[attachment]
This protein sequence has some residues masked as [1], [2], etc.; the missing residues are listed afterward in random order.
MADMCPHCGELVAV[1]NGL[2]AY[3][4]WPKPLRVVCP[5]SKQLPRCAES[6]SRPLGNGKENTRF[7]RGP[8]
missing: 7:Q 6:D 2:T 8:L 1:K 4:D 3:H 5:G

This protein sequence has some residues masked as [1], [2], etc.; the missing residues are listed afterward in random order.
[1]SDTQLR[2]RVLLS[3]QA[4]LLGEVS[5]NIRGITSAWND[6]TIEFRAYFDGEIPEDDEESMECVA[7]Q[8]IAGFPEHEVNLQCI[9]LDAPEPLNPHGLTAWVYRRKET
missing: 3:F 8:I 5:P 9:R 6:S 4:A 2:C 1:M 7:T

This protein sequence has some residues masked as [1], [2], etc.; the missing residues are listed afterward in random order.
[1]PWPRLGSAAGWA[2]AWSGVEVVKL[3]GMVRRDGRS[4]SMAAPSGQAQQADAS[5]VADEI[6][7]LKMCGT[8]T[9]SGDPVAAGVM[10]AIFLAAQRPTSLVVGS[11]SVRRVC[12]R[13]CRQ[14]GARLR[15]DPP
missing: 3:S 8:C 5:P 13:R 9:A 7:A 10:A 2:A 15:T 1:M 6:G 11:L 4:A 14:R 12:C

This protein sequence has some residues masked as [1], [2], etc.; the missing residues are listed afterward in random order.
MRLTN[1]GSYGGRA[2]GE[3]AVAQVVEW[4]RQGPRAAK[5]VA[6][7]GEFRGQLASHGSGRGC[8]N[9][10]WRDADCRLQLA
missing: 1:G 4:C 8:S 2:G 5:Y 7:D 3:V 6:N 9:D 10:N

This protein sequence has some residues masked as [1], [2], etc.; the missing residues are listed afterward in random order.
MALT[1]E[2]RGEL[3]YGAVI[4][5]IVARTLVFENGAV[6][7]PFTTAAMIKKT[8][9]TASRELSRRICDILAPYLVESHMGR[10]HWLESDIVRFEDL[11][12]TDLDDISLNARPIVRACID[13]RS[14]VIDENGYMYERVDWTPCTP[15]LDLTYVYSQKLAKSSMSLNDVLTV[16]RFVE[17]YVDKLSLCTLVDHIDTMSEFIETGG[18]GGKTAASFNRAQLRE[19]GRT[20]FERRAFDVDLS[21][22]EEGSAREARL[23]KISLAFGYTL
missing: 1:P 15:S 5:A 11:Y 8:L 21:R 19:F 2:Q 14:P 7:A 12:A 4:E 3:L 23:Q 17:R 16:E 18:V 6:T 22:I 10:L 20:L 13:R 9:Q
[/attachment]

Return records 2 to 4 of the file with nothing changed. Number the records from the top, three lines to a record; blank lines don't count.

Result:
This protein sequence has some residues masked as [1], [2], etc.; the missing residues are listed afterward in random order.
[1]SDTQLR[2]RVLLS[3]QA[4]LLGEVS[5]NIRGITSAWND[6]TIEFRAYFDGEIPEDDEESMECVA[7]Q[8]IAGFPEHEVNLQCI[9]LDAPEPLNPHGLTAWVYRRKET
missing: 3:F 8:I 5:P 9:R 6:S 4:A 2:C 1:M 7:T

This protein sequence has some residues masked as [1], [2], etc.; the missing residues are listed afterward in random order.
[1]PWPRLGSAAGWA[2]AWSGVEVVKL[3]GMVRRDGRS[4]SMAAPSGQAQQADAS[5]VADEI[6][7]LKMCGT[8]T[9]SGDPVAAGVM[10]AIFLAAQRPTSLVVGS[11]SVRRVC[12]R[13]CRQ[14]GARLR[15]DPP
missing: 3:S 8:C 5:P 13:R 9:A 7:A 10:A 2:A 15:T 1:M 6:G 11:L 4:A 14:R 12:C

This protein sequence has some residues masked as [1], [2], etc.; the missing residues are listed afterward in random order.
MRLTN[1]GSYGGRA[2]GE[3]AVAQVVEW[4]RQGPRAAK[5]VA[6][7]GEFRGQLASHGSGRGC[8]N[9][10]WRDADCRLQLA
missing: 1:G 4:C 8:S 2:G 5:Y 7:D 3:V 6:N 9:D 10:N